• Whether people still value (and how positive they feel about) manufacturing in the post-industrial economy, and their awareness of manufacturing in the media
  • What people associate with manufacturing work and jobs, and what qualities they are looking for in jobs that need to be reflected in job offers to attract talent
  • The perceived quality of manufacturing jobs for those currently working in (or familiar with) the sector and whether people would encourage others to enter the sector
  • How new manufacturing technologies are likely to change future jobs and careers in manufacturing
  • How can the sector best attract emerging young and ‘untapped’ talent?

In the ‘war for talent’ perceptions matter because they provide a snapshot of public opinion about the attraction of the sector and working in manufacturing. They may not measure up against ‘reality’, they may be ‘misinformed’ but ultimately this matters more to many of the people we interviewed than employers and industry stakeholders. However, if you are wondering how people in the UK look at the sector, or how employers should be best positioned to attract people into manufacturing, ignore them at your peril.

Our results throw up some surprising and interesting findings that we hope will be useful to a range of key audiences: academics, employers, industry stakeholders and UK policy makers.

Our findings indicate:

  • People still value manufacturing but visibility is lacking
  • Images of manufacturing work are putting people off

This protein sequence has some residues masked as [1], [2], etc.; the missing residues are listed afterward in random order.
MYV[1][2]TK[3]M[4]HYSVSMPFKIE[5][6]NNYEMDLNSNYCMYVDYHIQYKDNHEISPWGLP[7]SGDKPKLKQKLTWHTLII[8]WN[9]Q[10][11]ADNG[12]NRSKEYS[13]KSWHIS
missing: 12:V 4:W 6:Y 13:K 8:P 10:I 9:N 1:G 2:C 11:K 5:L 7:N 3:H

• Job quality matters in manufacturing
  • The digital future looks bright but there are concerns about downskilling and job destruction
  • Attracting future talent means more good people practice

Our key messages for employers and industry stakeholders:

  • Keep talking up the value of your sector, people know you are essential and valuable, but the media reach and messaging of the sector isn’t reflecting that effectively.
  • Legacy images of old-fashioned manufacturing work impact negatively on how people look at jobs and careers in the sector. Although job quality is reasonable for many manufacturing workers, more needs to be done selling this message outside the sector to hard-to-reach groups such as women and minorities.
  • People anticipate that new technologies will improve the quality of future manufacturing jobs but have concerns about job destruction and its likely impact on opportunities and job security.
  • Going forward, attracting new talent will mean employers making greater investments in positive people practices in areas such as well-being, flexible working, and inclusive workspaces.

This work was conducted by Dr. Robert Stewart, Professor Jillian MacBryde, Professor Colin Lindsay and Dr. Carolina Marin-Cadavid (University of Strathclyde). This work was supported by the UKRI Made Smarter Innovation Challenge and the Economic and Social Research Council via InterAct [Grant Reference ES/W007231/1].

For further discussions and information about this research, please contact Robert Stewart.